Hondurans vote for president as leftist contender vies to end conservative rule

Xiomara Castro, presidential candidate of the Liberty and Refoundation Party (LIBRE) casts her vote in Catacamas
Xiomara Castro, presidential candidate of the Liberty and Refoundation Party, casts her vote Sunday during the general elections in Catacamas, Honduras.
REUTERS/ Jose Cabezas

By David Alire Garcia and Gustavo Palencia

TEGUCIGALPA – Hondurans headed to the polls on Sunday to pick a new president, with leftist candidate Xiomara Castro hoping to oust the right-wing National Party, whose 12-year rule has been beset by graft scandals, chronic unemployment and waves of fleeing migrants.

If she wins, Castro would become the first female president in Honduras. Her victory would mark the left’s return to power for the first time since her husband former President Manuel Zelaya was deposed in a 2009 coup.

She has gained favor from voters for her efforts to consolidate opposition to outgoing President Juan Orlando Hernandez, who has denied accusations of having ties to powerful gangs, among other corruption scandals.

Recent polls have reinforced her status as favorite.

“We can’t stay home. This is our moment. This is the moment to kick out the dictatorship,” said Castro, mobbed by reporters just after voting in the town of Catacamas early on Sunday.

“It’s now or never.”

The candidate said she trusted that voters would report any problems they see and that international observers would also help to ensure a fair vote.

The election is the latest political flashpoint in Central America, a major source of U.S.-bound migrants and key transit point for drug trafficking, and where concerns over increasingly authoritarian governments have grown.

The vote also marks a point of diplomatic jostling between Beijing and Washington after Castro said she would open diplomatic relations with China, de-emphasizing ties with U.S.-backed Taiwan.

Castro’s main rival is the National Party’s Nasry Asfura, a wealthy businessman and two-term mayor of the capital Tegucigalpa, who has tried to distance himself from the unpopular incumbent. He was expected to cast his ballot later in the capital.

Speaking on Honduran television, Asfura said he would abide by the vote outcome.

“Whatever the Honduran people want in the end, I will respect. The ballot boxes will say everything,” he said. “We hope today is a day of celebration and peace for Honduras.”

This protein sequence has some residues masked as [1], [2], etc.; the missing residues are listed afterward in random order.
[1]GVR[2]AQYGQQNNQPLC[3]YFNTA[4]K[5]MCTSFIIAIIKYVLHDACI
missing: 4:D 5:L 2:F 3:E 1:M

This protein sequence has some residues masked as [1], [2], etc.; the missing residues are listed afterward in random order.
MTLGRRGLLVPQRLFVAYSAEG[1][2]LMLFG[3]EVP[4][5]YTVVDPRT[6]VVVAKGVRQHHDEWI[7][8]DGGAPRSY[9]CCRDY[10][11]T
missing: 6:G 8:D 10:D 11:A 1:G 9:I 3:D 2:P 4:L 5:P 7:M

In Tegucigalpa, as polling stations opened up on a cool, sunny day, dozens of people could be seen lined up early at multiple locations.

“I’m against all the corruption, poverty and drug-trafficking,” said Jose Gonzalez, 27, a mechanic who was lined up outside his polling place and said he would cast his ballot for Castro, his young daughter standing next to him.

Polls closed at 5 p.m., and preliminary results were expected three hours later. Some 5.2 million Hondurans are eligible to vote.

Hernandez’s disputed 2017 re-election, and its ugly aftermath, looms large over Sunday’s vote.

Widespread reports of irregularities provoked deadly protests claiming the lives of over two dozen people, but Hernandez’s election win was ultimately rubber-stamped by allies on the electoral council.

Days later, it was vouched for by the government of then-U.S. President Donald Trump.

HARD CAMPAIGN

A large number of national and international election observers are set to monitor Sunday’s voting, including an 80-person delegation from the Washington-based Organization of American States led by former Costa Rican President Luis Guillermo Solis.

“The voice of the Honduran people must be respected and the process must not lead to acts of violence,” Solis told Reuters.

Honduras is one of the world’s most violent countries, although homicide rates recently have dipped.

The pre-election tension was showing in some Tegucigalpa neighborhoods late Saturday, as some businesses boarded up storefront windows, and at least two auto dealerships located in an area near the president’s offices had emptied their lots of cars. The neighborhood has been the scene of raucous protests in the past.

“The campaign has been very hard,” said Julieta Castellanos, a sociologist and former dean of Honduras’ National Autonomous University, especially after Castro in October sealed an opposition alliance with the 2017 runner-up that she said “generated big expectations.”

Castellanos said post-election violence is possible if the race is especially close, if a large number of complaints are lodged and give rise to suspicions of wide-scale fraud, or if candidates declare themselves victorious prematurely.

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